PROVIDENCE, R.I. (WPRI) – More than 100 city employees turned out in force at Monday’s school board meeting to speak out against a proposal that could leave them out of a job if city officials opt to privatize bus monitoring services.

This school district is currently seeking to “evaluate the cost associated with contractor employed bus monitors” as part of a request for proposal for school busing providers, but officials have said they haven’t made a final decision when it comes to private monitors.

The meeting was held at the Providence Career and Technical Academy.

“We are the first person from the district that students see in the morning and the last that they see at the end of the day,” Ron Coia, business manager of Local 1033 of the Laborers’ International Union, which represents the bus monitors, told the school board.

Coia urged members of the board to think about the “well-being of our children.” He said his 121 members – who each earn just over $12 per hour – are “well-trained” and “dedicated” workers.

“Please send a message that the welfare of our children is not for sale,” Coia said.

Christina O’Reilly, a spokeswoman for the school district, said “seeking this pricing in no way obligates the School Department to have the transportation vendor provide the monitors, but provides us factual information regarding costs.” She noted that the RFP is meant to seek bids on buses and drivers.

O’Reilly pointed to a transportation study that found Providence pays more per bus than similar-sized communities as part of the reason the city has opened up the bidding process for busing services.

“We are in tight fiscal times, and the school board and Superintendent Susan Lusi agree that Providence Schools needs to look closely at all potential opportunities to direct the maximum amount of funding to teaching and learning and direct services for students,” she said.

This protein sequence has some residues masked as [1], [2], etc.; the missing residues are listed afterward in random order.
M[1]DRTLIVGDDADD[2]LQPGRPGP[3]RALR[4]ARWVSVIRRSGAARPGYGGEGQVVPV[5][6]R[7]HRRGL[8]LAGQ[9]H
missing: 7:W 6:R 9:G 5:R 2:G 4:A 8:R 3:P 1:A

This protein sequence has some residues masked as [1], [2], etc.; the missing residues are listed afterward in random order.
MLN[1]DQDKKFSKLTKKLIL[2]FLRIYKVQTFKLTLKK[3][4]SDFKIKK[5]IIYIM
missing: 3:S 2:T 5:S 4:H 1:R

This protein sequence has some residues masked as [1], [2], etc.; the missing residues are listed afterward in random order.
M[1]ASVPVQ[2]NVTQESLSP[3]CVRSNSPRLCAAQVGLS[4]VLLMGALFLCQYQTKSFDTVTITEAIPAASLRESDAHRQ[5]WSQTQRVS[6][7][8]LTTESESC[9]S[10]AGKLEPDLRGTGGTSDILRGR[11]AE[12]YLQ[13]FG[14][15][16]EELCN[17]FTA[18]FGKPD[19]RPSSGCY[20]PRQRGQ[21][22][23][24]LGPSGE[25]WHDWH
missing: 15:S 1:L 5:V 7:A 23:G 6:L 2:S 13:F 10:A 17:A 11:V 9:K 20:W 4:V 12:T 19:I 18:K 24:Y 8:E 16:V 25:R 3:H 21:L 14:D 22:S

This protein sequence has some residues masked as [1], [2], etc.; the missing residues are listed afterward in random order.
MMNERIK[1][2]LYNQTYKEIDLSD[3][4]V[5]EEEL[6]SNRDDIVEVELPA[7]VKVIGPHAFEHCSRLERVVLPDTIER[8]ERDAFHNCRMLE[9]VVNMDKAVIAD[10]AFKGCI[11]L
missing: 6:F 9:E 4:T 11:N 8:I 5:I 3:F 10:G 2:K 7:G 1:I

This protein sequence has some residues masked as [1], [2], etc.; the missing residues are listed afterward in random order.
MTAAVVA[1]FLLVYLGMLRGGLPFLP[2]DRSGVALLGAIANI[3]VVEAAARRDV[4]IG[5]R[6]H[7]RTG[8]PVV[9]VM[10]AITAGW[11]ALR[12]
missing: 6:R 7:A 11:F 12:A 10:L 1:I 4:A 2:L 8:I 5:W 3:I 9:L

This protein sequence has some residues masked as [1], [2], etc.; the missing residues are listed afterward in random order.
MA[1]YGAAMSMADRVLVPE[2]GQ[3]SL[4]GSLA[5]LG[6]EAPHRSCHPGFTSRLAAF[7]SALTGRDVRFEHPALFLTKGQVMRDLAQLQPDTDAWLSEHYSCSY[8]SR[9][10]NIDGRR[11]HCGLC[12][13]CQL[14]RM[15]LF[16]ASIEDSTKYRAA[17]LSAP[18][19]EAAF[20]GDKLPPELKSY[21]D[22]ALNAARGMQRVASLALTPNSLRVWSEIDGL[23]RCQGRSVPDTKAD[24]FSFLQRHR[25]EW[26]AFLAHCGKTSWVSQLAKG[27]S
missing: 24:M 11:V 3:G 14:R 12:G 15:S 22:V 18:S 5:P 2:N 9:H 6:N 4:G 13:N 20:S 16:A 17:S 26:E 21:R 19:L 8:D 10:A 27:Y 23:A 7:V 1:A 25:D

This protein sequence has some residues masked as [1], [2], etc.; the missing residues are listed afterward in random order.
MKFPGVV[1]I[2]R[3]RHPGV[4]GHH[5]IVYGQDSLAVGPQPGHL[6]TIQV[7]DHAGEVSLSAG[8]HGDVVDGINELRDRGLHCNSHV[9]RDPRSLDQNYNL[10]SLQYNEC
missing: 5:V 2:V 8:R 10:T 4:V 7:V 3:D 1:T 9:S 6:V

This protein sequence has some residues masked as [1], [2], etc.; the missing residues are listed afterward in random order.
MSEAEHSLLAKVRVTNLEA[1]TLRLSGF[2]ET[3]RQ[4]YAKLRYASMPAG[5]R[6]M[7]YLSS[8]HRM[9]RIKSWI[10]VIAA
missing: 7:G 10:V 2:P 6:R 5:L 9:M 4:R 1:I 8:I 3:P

In addition to union members, at least six members of the City Council – including Council President Luis Aponte and Majority Leader Kevin Jackson – attended the meeting to show support for the union workers. Aponte and Jackson told WPRI.com they would not support an attempt to privatize the monitoring services.

Providence officials estimate that the city’s budget gap for the fiscal year that begins July 1 could be between $10 million and $24 million, meaning the city will need either raise revenues or cut expenses in order to have a balanced budget.

New Mayor Jorge Elorza has said he does not want to raise taxes in his first budget. Elorza has also expressed support for seeking “additional information regarding the cost of bus monitors,” but he has not said whether he will move for privatizing services.

School Board President Nick Hemond said he understands that all city departments are facing financial challenges, but said he doesn’t want to “balance our problems by creating other problems.”

“You can’t put a price on safety and you can’t put a price on our children,” he said.